Definition of parry in English:

parry

Syllabification: par·ry
Pronunciation: /ˈparē
 
/

verb (parries, parrying, parried)

[with object]
1Ward off (a weapon or attack), especially with a countermove: he parried the blow by holding his sword vertically
More example sentences
  • Show your opponent an opening then pull back to parry his counter attack.
  • When the arms and ammunitions ran out, the volunteers used blank weapons to parry the attacks.
  • The duke blocked the attack and parried the following barrage of cuts the prince delivered.
Synonyms
ward off, fend off; deflect, hold off, block, counter, repel, repulse
1.1Answer (a question or accusation) evasively: he parried questions from reporters outside the building
More example sentences
  • As my editorial staff can vouch, there was hardly a day during the race for governor of California when I was not required to parry questions from the media, American and otherwise.
  • But he parries questions with these guys, and says, ‘Are you sure you need all those - or you don't.’
  • Glass, who parried questions about the veracity of those articles, should correct the record.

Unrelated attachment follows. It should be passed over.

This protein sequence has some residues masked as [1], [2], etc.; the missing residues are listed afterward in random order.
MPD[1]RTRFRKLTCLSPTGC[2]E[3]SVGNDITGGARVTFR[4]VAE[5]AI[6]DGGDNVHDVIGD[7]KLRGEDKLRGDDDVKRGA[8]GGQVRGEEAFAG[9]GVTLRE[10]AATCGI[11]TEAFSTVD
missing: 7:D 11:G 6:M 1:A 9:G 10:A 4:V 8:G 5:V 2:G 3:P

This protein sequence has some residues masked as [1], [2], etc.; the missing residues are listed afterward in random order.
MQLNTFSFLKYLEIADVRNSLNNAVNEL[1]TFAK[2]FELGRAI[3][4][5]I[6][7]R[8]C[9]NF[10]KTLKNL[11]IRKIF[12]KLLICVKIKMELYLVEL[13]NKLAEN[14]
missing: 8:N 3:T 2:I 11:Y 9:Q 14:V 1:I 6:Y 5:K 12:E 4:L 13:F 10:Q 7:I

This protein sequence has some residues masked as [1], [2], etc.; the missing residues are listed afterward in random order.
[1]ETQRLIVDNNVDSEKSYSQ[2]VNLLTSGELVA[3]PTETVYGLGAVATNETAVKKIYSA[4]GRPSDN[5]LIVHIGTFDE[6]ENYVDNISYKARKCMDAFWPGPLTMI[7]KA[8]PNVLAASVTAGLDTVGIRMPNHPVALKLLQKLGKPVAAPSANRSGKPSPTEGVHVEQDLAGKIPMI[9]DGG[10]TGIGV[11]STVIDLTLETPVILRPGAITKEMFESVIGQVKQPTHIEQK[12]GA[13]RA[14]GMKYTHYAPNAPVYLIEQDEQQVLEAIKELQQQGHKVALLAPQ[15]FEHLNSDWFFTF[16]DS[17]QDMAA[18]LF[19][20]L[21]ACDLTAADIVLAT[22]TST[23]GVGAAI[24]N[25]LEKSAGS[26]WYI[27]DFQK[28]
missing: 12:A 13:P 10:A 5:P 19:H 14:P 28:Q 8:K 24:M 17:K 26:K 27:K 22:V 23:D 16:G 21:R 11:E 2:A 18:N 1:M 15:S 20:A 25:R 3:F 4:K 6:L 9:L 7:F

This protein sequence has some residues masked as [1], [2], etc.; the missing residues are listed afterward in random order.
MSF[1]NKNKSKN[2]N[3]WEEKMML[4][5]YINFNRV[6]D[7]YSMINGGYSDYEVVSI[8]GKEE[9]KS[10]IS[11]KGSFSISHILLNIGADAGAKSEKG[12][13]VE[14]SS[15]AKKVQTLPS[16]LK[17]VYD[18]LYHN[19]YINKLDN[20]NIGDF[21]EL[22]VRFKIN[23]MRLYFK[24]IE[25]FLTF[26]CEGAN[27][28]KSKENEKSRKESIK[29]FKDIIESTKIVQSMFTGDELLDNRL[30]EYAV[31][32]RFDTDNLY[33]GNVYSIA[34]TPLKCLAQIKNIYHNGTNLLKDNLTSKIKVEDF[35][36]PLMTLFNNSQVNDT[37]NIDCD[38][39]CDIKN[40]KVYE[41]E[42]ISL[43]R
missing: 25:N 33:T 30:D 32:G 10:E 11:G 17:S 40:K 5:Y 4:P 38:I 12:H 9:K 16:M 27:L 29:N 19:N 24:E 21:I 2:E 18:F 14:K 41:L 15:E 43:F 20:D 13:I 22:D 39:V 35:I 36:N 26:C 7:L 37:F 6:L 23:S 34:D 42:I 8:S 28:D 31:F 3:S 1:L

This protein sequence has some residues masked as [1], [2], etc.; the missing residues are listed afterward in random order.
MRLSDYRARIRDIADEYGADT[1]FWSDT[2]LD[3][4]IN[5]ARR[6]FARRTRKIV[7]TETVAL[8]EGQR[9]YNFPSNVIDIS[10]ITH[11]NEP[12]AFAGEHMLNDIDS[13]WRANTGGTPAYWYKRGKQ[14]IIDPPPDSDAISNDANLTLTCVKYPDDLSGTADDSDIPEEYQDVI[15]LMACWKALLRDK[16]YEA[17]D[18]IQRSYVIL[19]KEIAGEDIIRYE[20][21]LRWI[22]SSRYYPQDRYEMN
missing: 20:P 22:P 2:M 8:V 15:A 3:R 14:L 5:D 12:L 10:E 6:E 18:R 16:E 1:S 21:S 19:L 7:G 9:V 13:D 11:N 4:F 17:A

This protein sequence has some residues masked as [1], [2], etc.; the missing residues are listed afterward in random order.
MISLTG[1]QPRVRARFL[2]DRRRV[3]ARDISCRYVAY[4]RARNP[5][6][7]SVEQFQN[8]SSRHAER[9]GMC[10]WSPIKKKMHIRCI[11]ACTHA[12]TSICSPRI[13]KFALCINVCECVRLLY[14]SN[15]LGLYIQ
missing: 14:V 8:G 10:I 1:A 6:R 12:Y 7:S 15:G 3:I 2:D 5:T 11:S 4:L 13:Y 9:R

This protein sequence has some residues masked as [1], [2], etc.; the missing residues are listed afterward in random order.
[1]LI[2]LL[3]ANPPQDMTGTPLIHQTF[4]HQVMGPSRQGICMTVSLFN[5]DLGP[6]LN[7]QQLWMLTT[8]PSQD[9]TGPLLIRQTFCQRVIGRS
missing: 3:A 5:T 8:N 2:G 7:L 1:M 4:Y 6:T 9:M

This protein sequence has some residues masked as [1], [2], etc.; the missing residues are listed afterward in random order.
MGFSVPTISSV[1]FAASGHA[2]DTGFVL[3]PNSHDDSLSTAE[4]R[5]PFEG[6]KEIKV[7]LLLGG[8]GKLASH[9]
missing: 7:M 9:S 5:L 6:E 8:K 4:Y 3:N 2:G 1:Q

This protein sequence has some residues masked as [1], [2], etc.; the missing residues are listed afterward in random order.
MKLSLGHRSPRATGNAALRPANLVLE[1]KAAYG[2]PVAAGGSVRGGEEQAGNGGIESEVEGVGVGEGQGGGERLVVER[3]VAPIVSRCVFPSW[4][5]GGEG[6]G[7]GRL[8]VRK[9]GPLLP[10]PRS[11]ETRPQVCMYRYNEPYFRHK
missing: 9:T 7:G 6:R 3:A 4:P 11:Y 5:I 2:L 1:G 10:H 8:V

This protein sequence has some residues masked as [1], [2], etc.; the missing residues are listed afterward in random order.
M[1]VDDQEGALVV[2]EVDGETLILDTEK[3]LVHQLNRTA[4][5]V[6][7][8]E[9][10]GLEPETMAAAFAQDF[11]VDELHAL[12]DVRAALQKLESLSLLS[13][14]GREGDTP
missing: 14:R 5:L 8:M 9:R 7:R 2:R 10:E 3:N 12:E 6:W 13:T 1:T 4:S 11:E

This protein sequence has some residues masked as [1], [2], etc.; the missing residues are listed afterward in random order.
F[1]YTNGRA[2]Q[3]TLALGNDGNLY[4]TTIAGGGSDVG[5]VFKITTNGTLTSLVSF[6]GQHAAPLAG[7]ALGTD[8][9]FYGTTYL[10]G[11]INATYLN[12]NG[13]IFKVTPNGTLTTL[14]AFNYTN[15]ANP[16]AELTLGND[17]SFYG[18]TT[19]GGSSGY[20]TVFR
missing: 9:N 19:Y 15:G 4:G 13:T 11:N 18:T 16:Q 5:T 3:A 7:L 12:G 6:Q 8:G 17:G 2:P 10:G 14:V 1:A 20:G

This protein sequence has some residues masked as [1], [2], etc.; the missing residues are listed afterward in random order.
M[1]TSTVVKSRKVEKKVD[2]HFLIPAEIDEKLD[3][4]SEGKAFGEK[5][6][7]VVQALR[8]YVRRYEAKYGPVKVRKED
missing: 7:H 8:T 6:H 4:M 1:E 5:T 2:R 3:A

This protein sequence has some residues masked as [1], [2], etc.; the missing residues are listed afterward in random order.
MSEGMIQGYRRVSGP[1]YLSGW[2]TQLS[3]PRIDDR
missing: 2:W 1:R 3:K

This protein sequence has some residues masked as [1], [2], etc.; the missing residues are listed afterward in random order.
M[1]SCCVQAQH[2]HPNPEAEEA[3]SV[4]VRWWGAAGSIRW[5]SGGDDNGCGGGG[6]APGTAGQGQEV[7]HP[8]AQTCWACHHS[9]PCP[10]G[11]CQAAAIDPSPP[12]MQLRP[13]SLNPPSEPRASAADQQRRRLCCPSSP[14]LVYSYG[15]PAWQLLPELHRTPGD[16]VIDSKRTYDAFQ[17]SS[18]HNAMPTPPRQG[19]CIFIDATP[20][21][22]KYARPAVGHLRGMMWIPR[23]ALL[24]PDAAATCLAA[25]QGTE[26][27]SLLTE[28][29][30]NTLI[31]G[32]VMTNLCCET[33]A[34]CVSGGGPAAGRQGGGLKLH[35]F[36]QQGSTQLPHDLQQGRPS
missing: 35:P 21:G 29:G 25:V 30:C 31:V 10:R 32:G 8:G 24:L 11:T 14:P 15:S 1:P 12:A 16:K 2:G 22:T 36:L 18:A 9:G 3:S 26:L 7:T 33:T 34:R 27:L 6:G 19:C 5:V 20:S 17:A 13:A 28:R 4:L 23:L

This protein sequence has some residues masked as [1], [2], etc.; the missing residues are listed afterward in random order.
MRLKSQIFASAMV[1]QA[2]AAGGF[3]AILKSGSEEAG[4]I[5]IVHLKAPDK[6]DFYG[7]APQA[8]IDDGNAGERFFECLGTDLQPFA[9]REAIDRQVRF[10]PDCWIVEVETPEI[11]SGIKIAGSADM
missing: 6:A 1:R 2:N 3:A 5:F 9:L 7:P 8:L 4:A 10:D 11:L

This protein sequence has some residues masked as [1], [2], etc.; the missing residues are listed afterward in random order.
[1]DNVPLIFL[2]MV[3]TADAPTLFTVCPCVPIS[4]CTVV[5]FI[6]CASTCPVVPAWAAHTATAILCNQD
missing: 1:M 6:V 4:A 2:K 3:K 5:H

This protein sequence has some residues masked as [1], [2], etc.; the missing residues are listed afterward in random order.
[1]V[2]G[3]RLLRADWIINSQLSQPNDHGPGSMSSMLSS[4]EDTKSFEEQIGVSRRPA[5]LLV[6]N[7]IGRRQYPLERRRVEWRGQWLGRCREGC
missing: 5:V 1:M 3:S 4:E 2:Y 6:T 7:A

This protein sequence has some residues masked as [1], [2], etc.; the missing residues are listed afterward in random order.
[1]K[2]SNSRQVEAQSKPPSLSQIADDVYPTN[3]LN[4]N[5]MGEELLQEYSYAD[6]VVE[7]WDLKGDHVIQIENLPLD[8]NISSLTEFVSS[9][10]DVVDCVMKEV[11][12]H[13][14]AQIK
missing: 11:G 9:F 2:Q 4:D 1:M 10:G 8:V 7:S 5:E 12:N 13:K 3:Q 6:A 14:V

Synonyms
evade, sidestep, avoid, dodge, answer evasively, field, fend off

noun (plural parries)

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An act of parrying: her question met with a polite parry
More example sentences
  • Parry after parry and blow after blow were the only things Reana thought about as she struggled in the midst of the fight.
  • A quick parry of the blow, and Tanaka returned the favor with a right hook.
  • Several blows and parries were executed as images of imaginary foes continued to appear all around him.

Origin

late 17th century: probably representing French parez! 'ward off!', imperative of parer, from Italian parare 'ward off'.

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